Research

PROJECTS

 

1. My paper entitled, "An Experimental Investigation of the Effects of Celebrity Support for Political Parties in the United States" has just been published in American Politics Research. You can find it here too!  http://apr.sagepub.com/content/early/2011/11/29/1532673X11429371.abstract?rss=1. 


2. My co-authored (with Dr. Gregory Neddenriep) paper entitled "An Experimental Investigation of the Effects of Interest Group Endorsements on Poorly-Aligned Partisans in the 2008 Presidential Election." will be published in Party Politics later this year.


3.  Interest Groups in the States. My paper entitled "Interest Groups in the States," co-authored with Adam Newmark, will be published in the edited volume, Politics in the American States  later this year.


4.  Pressure and Power, edition No. 2. If all goes well, Pressure and Power: Interest Groups in American Politics, Second Edition, will be published by Routledge later this year.


5. The Political Activities of Corporate Executives. I  am putting the finishing touches on my survey of  American corporate executives. It has been a tough road thus far, because my response rate 

has been very low. But I have received 67 usable surveys. I am trying to get at least 100.



DATA


For years, I collected data and then discarded it. This was a mistake. I now keep my data and make it available to anyone who wants it. Here are the data sets from some of my most recent projects. If you need any further information (about, for example, variable coding, question wording, etc.) about the data, please contact me at anownes@utk.edu

Here are some data sets:


The state lobbyists data set (in SPSS format).  I used this data for the article "Lobbying in the New Millennium," which was published in State Politics and Policy Quarterly in 2009.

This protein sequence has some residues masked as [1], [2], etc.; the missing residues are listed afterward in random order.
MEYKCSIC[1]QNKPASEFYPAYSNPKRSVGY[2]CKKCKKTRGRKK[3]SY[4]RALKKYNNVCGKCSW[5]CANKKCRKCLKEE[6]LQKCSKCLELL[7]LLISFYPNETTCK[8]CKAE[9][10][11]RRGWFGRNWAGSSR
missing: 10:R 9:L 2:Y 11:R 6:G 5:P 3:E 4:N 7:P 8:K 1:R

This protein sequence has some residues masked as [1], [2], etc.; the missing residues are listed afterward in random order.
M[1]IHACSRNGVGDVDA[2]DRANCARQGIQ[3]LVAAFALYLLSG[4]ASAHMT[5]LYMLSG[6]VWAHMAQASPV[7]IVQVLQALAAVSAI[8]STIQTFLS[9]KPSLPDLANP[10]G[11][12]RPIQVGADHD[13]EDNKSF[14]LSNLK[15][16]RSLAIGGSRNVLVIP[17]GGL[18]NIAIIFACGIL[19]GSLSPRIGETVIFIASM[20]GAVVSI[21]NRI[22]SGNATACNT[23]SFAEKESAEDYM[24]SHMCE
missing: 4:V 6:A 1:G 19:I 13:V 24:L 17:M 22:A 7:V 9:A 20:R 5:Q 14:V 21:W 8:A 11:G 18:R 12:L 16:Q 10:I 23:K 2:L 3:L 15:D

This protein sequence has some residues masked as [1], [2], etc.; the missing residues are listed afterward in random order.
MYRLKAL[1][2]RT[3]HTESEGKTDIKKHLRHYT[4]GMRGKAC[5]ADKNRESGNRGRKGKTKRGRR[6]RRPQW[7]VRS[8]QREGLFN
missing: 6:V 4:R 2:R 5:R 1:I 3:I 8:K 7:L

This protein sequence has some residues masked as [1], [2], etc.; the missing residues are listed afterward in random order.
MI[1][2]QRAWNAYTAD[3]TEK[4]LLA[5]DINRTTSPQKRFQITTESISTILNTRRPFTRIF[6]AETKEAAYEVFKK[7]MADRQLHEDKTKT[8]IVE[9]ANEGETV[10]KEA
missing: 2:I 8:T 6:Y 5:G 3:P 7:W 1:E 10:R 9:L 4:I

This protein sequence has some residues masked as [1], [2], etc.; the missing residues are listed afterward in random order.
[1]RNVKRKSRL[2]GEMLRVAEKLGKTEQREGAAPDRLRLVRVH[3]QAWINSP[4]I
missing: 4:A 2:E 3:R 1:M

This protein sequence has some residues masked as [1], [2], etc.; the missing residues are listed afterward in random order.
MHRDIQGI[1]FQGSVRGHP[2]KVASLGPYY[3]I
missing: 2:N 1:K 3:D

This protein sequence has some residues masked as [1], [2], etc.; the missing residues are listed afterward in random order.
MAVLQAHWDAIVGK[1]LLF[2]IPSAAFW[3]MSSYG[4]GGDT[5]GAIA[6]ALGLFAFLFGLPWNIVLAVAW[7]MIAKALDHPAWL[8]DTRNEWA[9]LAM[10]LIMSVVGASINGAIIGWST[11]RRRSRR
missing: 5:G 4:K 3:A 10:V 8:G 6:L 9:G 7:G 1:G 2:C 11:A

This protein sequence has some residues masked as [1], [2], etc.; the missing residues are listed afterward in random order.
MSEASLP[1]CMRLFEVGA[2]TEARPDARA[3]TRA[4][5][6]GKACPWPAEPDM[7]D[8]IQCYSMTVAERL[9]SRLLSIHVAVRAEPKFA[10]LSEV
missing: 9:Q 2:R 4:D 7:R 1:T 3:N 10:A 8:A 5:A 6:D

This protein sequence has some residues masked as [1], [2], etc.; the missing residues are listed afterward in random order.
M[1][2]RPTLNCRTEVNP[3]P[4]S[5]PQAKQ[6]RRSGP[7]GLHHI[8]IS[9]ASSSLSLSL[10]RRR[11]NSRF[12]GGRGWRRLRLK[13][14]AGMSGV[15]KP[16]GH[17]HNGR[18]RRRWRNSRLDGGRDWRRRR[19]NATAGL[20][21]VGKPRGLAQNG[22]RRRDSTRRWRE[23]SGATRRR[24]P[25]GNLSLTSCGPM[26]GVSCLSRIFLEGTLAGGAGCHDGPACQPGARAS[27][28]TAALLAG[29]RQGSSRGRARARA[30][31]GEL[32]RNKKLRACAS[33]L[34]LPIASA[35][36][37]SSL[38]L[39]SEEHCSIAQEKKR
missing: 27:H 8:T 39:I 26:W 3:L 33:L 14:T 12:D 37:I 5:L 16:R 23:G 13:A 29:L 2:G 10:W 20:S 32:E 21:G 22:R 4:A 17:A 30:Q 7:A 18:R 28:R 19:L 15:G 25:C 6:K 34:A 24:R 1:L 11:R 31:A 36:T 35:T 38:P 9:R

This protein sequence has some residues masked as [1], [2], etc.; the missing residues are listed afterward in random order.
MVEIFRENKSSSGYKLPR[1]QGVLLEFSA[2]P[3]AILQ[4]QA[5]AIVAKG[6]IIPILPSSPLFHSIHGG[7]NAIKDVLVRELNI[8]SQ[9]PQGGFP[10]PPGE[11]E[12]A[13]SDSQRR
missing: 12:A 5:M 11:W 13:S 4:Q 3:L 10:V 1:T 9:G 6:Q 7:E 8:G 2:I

The large donor data set (in SPSS format). I used this data for the article, “Large Donors: What They Give and What They Get.” This article was recently published in Dr. Cigler’s co-authored volume, Interest Group Politics, 7th Edition (CQ Press).


The gay and lesbian rights interest group founding data set (in STATA format). I used these data for the following paper: “The Population Ecology of Interest Group Formation: Mobilizing for Gay and Lesbian Rights in the United States, 1950-1998.” British Journal of Political Science (2004): 49-67. NOTE: When the menu pops up, indicate that you want to SAVE the file… for some reason opening it from its current location is not working. The data in this data set and the other gay and lesbian group data sets are fairly self-explanatory.

Here is an alternate version of the data, which includes the years 1945-1949 (in STATA format).

Also, here is a document that explains how I built my population list: Notes on Included Groups


The gay and lesbian rights interest group death data set (in STATA format). I used these data for the following paper: “The Population Ecology of Interest Group Death: Gay and Lesbian Rights Interest Groups in the United States, 1945-1998.” (With Daniel Lipinski). British Journal of Political Science (2005): 303-319. NOTE: When the menu pops up, indicate that you want to SAVE the file… for some reason opening it from its current location is not working.


The big city citizen group data set (in SPSS format). I used these data for the following paper: "Citizen Groups in Big City Politics.” State and Local Government Review (Spring 2003): 102-111.


The Washington female lobbyists data set in (SPSS format). A couple of years ago I helped my old friend Michael Bath (Concordia College) analyze some data he and his student Jennifer Gayvert-Owen collected about female Washington lobbyists. Mike and Jennifer wrote an article (I helped) entitled, “Women Lobbyists: The Gender Gap and Interest Representation.” The article appeared in the March 2005 edition of the journal Politics and Policy. I think the variables and the coding are pretty easy to decipher in the file, but if you need any assistance, feel free to contact me.

Note: In the article, on p. 146, Table 5, the N for men under “Number of Congressional Committees” should be 130 instead of 30.


The local interest group power data set (in STATA format). I used these data in the following co-authored paper: “Perceptions of Power: Interest Groups in Local Politics.” State and Local Government Review 37 (2005): 206-216.

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